Arkansas State University Coach Blake Anderson wants his team to have a legitimate shot at making the 2020 season a memorable one.
But the coronavirus pandemic has beaten the Red Wolves to it.
The fallout from the virus already has caused the Big Ten and Pac-12 to amend their scheduling plans for the fall. Others, like the Patriot League and Ivy League of the FCS, have scrapped their seasons all together.
Anderson hopes that doesn't happen in the Sun Belt Conference.
"This thing is here, and it's not going to just disappear," he said of the virus. "We've all been hoping that we would make some progress towards mitigation on it, and that we would get to a point where we could kind of deal with it like we do other viruses, such as flu-like type of stuff. But we still don't know enough apparently about this particular virus.
"So my concern level about actually having a season is high. Until somebody comes out, stands on the table and says that this is what we're going to do and this is how we are going to do it, the effect the virus could have on our season concerns me tremendously."
The one thing that doesn't concern Anderson is the way his players have responded since they've been back on campus.
Anderson said about 95% of his team returned June 1, the first day players were allowed to return. The seventh-year coach said he knew there would be an adjustment period for his players, particularly because of the arranged protocols designed to limit their chances of contracting the disease.
Anderson and his coaches aren't allowed to hold practices or training sessions, but he said that hasn't derailed the team's progress.
"It was obvious that they weren't in great shape when they came back," he said. "The guys were working out on their own back home, which is good. But it's just not the same. As we've gotten back into kind of a routine, they're coming around though.
"They're working hard and doing a really good job. I think they're glad just to be back in some structure because that's something you miss when you're away. It looks like they're responding, and things are moving in the right direction."
Covid-19 cases are rising, which Anderson said doesn't bode well for any school trying to regain a sense of normalcy.
"This virus is taking away so much, and that's been the hardest part of the whole deal," he said. "The relationships, the camaraderie with the staff and the players, that's why I coach. I didn't get into coaching because I thought I was going to make a bunch of money.
"We've been virtual since March basically, and still at this point, we're not really in person with the players at all even with them being back on campus. Everybody has had to change across the country. Hopefully, somewhere in the near future, we can get back to some version of life as we know it."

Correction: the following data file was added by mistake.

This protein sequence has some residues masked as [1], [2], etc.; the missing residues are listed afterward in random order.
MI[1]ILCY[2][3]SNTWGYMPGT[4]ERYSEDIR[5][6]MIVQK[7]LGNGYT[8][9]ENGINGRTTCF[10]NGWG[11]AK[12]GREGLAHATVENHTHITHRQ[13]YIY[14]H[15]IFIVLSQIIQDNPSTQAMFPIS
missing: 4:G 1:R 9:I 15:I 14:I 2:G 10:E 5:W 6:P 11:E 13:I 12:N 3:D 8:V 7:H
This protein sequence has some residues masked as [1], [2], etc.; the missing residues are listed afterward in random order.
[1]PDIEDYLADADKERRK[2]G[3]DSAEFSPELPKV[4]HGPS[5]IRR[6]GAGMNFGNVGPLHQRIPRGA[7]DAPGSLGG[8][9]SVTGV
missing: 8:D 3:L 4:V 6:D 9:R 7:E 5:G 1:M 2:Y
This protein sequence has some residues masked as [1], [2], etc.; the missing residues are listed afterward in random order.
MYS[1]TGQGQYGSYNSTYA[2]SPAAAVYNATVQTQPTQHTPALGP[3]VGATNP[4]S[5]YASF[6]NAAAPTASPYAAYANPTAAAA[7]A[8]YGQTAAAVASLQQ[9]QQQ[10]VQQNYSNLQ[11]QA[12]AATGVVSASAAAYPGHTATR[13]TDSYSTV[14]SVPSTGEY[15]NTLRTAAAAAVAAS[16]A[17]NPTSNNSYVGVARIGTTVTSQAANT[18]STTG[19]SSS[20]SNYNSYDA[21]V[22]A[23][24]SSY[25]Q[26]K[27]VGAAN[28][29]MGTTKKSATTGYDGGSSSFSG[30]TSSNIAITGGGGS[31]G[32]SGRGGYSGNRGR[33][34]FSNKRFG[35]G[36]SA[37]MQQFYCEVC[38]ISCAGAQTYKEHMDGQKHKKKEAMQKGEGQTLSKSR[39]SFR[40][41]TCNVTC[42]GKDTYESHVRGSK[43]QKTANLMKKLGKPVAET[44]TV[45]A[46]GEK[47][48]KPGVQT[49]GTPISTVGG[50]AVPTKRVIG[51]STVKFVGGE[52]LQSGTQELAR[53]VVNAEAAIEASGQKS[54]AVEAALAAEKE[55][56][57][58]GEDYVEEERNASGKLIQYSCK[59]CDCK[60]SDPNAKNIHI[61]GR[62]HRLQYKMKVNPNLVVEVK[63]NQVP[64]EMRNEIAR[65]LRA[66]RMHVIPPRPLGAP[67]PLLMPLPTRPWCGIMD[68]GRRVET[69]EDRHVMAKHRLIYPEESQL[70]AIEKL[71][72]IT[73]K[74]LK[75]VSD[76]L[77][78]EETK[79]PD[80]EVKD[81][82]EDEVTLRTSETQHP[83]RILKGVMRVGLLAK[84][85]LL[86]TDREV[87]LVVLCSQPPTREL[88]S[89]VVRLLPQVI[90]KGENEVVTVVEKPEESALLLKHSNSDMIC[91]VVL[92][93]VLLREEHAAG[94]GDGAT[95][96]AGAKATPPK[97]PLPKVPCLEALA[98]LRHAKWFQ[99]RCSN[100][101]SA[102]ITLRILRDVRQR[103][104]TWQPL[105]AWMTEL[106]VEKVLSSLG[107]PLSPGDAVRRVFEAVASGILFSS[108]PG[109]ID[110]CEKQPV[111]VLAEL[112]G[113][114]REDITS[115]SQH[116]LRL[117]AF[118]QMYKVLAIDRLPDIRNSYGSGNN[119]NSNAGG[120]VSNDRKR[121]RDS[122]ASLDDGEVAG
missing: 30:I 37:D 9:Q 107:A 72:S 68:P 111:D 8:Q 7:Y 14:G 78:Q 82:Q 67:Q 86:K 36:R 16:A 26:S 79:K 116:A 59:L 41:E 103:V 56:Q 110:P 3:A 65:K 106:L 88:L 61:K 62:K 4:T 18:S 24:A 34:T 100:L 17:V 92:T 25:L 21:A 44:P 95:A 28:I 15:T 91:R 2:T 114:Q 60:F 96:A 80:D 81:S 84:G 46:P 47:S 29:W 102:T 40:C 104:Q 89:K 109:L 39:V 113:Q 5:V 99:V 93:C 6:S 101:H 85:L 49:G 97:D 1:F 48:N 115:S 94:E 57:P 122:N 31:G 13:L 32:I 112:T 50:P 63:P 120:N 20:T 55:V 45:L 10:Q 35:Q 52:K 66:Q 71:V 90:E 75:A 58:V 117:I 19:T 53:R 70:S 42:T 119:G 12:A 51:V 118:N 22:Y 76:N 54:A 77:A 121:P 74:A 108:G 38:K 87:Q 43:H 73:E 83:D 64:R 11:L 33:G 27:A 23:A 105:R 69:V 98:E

The pandemic already cost the Red Wolves one game this season. ASU was supposed to play Michigan on Sept. 19 on the road. When the Big Ten shelved nonconference games, that left a hole in the Red Wolves' schedule.
"We really wanted to go up there and play in the 'Big House'," he said, referring to the nickname of Michigan's stadium. "The kids have been looking forward to that game, fans had been looking forward to it. When you see things like that happen, obviously you feel like you're not winning [against the virus].
"For us, we want to play as many games as we possibly can. We're hoping we can play all our other nonconference games, and honestly, we're looking to fill that spot because we'd love to play 12 games if that is possible."
The Red Wolves continue preparations in anticipation for their season opener at Memphis on Sept. 5. Anderson said his team is doing what's necessary to be ready.
"We're just hoping that between now and Sept. 5, when the season is supposed to start, we will continue to get more and more good news toward how we're going to be able to deal with the virus," he said. "Naturally, I'm nervous about it because there's still so much that we don't know. Safety is foremost, though, and that's the most important thing.
"But at the same time, I think part of being safe and being healthy is just living life. Emotionally, I think the country would love some ball. Our kids can't wait to play, and we'd like to get back out and do what we love. I'm hoping and praying we get back to that point."